Buff arms and rock-hard legs are not the only benefits of strength training for Shepparton trainers Chloe Warburton and Karina Joy.
The pair started weightlifting almost two years ago as a way to improve their mental health and want to spread the message about how the sport has the ability to help the mind.
Both have a history of depression and anxiety and have used weightlifting to get through their darkest days.
The sport has led the women to lifting competitions across the state and after 18 months of sticking at it, each can lift more than 100kg.
‘‘Sometimes when your life feels a bit out of control, that’s the only thing you do have control over,’’ Ms Warburton said.
‘‘It’s that routine and having a goal of something to build towards that has really helped.’’
This weekend, Ms Warburton and Ms Joy will host a fundraising event for beyondblue and Marian Community at their gym.
The aim is to get as many people involved as possible, raise money, and most importantly smash the stigmas around mental health.
Those who attend can have a taste of what the sport is about in a relaxed, fun setting, as well as learn more about where to go for help.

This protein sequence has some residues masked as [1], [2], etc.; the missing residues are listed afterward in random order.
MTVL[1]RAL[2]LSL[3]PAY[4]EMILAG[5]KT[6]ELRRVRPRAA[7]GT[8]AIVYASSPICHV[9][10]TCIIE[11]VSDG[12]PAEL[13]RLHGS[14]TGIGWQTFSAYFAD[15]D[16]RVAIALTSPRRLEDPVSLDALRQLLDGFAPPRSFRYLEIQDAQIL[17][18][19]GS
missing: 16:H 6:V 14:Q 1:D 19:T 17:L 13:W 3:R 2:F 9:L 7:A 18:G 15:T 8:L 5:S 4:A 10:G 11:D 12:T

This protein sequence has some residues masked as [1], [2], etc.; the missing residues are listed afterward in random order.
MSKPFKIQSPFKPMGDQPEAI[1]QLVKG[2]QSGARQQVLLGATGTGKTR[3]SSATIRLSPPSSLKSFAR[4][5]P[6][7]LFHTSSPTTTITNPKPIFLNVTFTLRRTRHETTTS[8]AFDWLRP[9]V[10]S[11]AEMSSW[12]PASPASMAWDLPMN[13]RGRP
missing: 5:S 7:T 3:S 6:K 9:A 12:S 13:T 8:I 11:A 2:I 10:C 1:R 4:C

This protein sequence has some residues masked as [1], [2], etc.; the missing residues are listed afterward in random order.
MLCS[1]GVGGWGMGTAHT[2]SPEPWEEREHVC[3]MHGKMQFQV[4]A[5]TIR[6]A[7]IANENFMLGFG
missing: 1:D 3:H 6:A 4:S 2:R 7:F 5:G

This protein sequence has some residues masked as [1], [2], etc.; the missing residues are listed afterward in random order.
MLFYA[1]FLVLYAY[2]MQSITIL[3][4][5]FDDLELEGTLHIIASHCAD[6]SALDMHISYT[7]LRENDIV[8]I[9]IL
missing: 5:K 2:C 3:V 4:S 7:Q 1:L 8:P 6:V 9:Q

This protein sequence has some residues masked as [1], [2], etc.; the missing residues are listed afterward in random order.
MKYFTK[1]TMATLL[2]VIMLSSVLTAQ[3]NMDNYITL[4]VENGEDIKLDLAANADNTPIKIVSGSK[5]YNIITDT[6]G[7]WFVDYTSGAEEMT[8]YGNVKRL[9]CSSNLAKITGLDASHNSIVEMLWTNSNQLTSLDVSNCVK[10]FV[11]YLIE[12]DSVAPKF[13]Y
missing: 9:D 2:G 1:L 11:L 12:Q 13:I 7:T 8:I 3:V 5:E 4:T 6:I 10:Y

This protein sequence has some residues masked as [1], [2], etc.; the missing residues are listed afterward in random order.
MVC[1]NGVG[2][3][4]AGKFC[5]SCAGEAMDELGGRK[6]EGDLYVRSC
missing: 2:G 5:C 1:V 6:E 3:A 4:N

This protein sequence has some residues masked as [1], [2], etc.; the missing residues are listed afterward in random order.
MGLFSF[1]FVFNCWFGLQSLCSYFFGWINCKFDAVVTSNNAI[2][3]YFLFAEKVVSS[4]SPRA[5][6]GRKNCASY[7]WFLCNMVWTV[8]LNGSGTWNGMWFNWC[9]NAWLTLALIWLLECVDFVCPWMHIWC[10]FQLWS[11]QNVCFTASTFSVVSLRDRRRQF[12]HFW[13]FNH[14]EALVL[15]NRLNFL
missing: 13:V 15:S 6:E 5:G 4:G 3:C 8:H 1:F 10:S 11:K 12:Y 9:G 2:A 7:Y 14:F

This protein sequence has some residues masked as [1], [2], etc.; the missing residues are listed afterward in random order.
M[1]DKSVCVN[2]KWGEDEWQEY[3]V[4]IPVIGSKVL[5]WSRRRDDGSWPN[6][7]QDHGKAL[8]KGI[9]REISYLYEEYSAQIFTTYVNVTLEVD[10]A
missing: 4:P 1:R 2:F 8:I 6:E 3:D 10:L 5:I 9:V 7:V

Ms Joy, who had chemotherapy a couple of years ago, said the process had not only improved her mental health, but had helped her body strengthen after experiencing such an intense period of ill health.
‘‘There is a lot of people we know, including us, who have been affected by depression, so we thought it would be a good thing to do to raise awareness,’’ Ms Joy said.
‘‘The sport itself has really helped with building self-esteem and issues around that, so you really get a boost when you see what your body is capable of, especially as women.
‘‘Just knowing that you can go to the gym and have that structure and community there when you’re going through things, it really helps.’’
The fundraising event will be at GV Crossfit on Mitchell St, Shepparton this Sunday, from 10am until 3pm.